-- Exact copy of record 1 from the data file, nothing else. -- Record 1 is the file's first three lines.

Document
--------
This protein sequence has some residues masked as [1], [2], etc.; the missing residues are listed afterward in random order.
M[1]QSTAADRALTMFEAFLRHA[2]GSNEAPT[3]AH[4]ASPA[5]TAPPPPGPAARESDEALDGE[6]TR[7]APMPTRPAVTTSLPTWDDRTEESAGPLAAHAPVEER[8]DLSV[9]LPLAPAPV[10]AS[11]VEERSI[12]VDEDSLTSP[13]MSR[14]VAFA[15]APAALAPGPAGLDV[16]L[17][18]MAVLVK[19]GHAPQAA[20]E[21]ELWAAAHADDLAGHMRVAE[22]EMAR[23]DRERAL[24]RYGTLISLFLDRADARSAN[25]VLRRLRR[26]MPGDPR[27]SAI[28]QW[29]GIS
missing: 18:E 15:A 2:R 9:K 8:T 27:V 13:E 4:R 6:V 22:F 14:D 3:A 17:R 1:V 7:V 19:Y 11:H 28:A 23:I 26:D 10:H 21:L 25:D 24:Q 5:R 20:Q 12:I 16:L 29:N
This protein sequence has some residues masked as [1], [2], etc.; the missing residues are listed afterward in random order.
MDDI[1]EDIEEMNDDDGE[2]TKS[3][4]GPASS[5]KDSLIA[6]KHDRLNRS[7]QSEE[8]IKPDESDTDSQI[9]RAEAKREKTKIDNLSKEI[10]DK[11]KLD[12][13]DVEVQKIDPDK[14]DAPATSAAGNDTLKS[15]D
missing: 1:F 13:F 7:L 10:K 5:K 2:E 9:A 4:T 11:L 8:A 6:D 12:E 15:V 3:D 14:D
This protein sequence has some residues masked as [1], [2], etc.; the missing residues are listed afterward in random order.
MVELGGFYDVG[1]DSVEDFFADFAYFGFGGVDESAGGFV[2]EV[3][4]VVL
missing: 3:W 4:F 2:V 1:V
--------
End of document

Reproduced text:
This protein sequence has some residues masked as [1], [2], etc.; the missing residues are listed afterward in random order.
M[1]QSTAADRALTMFEAFLRHA[2]GSNEAPT[3]AH[4]ASPA[5]TAPPPPGPAARESDEALDGE[6]TR[7]APMPTRPAVTTSLPTWDDRTEESAGPLAAHAPVEER[8]DLSV[9]LPLAPAPV[10]AS[11]VEERSI[12]VDEDSLTSP[13]MSR[14]VAFA[15]APAALAPGPAGLDV[16]L[17][18]MAVLVK[19]GHAPQAA[20]E[21]ELWAAAHADDLAGHMRVAE[22]EMAR[23]DRERAL[24]RYGTLISLFLDRADARSAN[25]VLRRLRR[26]MPGDPR[27]SAI[28]QW[29]GIS
missing: 18:E 15:A 2:R 9:K 8:T 27:V 13:E 4:R 6:V 22:F 14:D 3:A 17:R 1:V 7:V 19:Y 11:H 28:A 23:I 26:D 10:H 21:L 25:D 24:Q 5:R 20:Q 12:I 16:L 29:N